BBC gets serious about American sci-fi



Posted by Starr Keshet

Well, it looks like SyFy finally has a serious contender. 

Yes, BBC America and Clerkenwell Films are currently developing two new sci-fi shows geared towards genre fans and US audiences.



The first series - currently dubbed Wired - was written by Steven Volk of Afterlife fame. 

The show is set in a world exactly like ours today, except for a single notable difference: Wired is populated by "Syns," or Synthetic Organisms, exact replicas of human beings and the newest luxury accessory money can buy.



BBC gets serious about American sci-fiThe series is expected to explore humanity’s evolving relationship with technology, along with the boundaries of society’s values and moralities, our hypocrisies and contradictions - holding up a mirror to who we are today and what we might become.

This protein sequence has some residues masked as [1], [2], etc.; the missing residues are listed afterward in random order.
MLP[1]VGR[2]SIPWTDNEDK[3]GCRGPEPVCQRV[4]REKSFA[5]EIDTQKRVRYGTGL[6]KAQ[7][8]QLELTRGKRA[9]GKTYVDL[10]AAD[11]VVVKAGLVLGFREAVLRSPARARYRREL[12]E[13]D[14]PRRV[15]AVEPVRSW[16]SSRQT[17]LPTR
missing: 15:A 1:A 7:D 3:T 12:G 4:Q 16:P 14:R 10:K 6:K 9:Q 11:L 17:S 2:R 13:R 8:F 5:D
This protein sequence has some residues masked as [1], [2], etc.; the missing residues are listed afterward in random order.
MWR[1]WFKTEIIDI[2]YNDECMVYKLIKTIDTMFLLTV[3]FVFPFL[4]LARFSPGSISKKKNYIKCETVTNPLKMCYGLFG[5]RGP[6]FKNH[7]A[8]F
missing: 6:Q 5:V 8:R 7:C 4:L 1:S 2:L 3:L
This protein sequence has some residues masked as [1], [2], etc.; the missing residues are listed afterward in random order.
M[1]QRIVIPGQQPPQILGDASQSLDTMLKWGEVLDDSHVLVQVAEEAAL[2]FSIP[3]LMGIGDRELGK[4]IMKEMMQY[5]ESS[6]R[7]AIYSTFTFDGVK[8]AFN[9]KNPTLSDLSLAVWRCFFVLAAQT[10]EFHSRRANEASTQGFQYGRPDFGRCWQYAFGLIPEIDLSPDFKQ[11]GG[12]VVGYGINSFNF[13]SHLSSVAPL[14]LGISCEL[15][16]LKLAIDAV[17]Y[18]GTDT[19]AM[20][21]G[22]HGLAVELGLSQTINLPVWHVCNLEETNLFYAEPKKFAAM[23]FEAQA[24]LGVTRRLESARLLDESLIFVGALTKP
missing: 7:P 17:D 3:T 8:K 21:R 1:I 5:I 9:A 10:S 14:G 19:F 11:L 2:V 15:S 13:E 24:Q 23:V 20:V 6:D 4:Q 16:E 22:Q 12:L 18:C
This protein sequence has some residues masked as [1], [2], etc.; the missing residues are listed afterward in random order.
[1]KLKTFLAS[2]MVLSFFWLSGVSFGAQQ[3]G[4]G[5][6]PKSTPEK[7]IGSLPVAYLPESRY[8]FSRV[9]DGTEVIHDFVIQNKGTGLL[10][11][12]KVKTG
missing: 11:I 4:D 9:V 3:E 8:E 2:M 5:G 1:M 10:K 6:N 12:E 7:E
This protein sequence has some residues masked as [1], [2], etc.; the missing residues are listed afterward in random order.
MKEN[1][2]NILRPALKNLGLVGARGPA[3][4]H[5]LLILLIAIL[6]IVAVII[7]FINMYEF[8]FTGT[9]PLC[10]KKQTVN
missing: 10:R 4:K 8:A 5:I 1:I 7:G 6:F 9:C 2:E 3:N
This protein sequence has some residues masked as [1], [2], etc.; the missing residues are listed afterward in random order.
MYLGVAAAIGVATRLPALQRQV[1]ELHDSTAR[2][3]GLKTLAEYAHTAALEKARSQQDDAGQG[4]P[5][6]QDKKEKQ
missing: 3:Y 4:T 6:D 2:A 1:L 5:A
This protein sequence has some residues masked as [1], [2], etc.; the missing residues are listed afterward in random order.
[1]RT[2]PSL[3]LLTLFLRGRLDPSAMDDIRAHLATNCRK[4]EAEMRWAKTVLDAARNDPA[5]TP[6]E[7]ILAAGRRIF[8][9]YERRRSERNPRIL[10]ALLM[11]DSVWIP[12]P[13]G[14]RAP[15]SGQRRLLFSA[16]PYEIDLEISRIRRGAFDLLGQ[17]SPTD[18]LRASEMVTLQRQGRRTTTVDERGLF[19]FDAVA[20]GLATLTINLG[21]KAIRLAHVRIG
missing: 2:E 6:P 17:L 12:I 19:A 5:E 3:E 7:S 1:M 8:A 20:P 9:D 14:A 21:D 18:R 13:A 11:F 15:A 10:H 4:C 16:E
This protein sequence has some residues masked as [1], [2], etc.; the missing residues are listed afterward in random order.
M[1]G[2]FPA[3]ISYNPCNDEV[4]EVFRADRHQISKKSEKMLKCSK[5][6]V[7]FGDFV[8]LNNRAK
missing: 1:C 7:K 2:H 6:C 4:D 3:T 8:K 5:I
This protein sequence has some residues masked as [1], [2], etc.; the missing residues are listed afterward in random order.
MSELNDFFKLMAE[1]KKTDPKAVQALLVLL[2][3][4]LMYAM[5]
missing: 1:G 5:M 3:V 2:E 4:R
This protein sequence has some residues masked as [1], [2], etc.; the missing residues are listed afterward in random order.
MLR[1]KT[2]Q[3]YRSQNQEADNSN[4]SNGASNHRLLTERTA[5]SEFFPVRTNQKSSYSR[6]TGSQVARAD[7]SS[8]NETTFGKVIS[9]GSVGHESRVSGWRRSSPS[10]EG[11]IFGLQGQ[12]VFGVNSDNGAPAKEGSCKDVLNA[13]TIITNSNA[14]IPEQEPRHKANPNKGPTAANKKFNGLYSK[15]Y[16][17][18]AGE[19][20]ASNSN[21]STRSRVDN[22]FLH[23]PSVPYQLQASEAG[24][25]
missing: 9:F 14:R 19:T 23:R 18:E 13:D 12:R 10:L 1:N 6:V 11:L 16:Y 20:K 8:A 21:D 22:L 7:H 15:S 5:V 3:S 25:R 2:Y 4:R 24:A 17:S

The second show - known as The Dead Beat - is a paranormal crime show penned by John Jackson (Being Human). 

In The Dead Beat, two cops, one dead and one alive, become a reluctant team, working from leads in the world of the dead to track down killers in the world of the living. Subverting the traditional crime genre, The Dead Beat hopes to bring a whole new meaning to cold cases, underworld informants, dead leads and buried evidence.



Personally, I can’t wait to watch a pilot of the two shows, as the BBC has done really well with genre series like The Fades and Doctor Who. A little competition is bound to shake things up, and frankly, I haven’t been all that impressed with SyFy since Battlestar Galactica (BSG) ended and Stargate Universe was cancelled.

For example, Eureka has been silly for ages with a tired plot line, cliched characters and even worse dialogue. Sanctuary was a really good effort, but I ended up losing interest after the second season, despite Amanda Tapping. Again, the show was just to cliched and silly, yet not in a good way. 


So here’s to hoping Wired and The Dead Beat will help raise the bar for both BBC America and SyFy, although it remains to be seen if the latter channel will pick up the pace.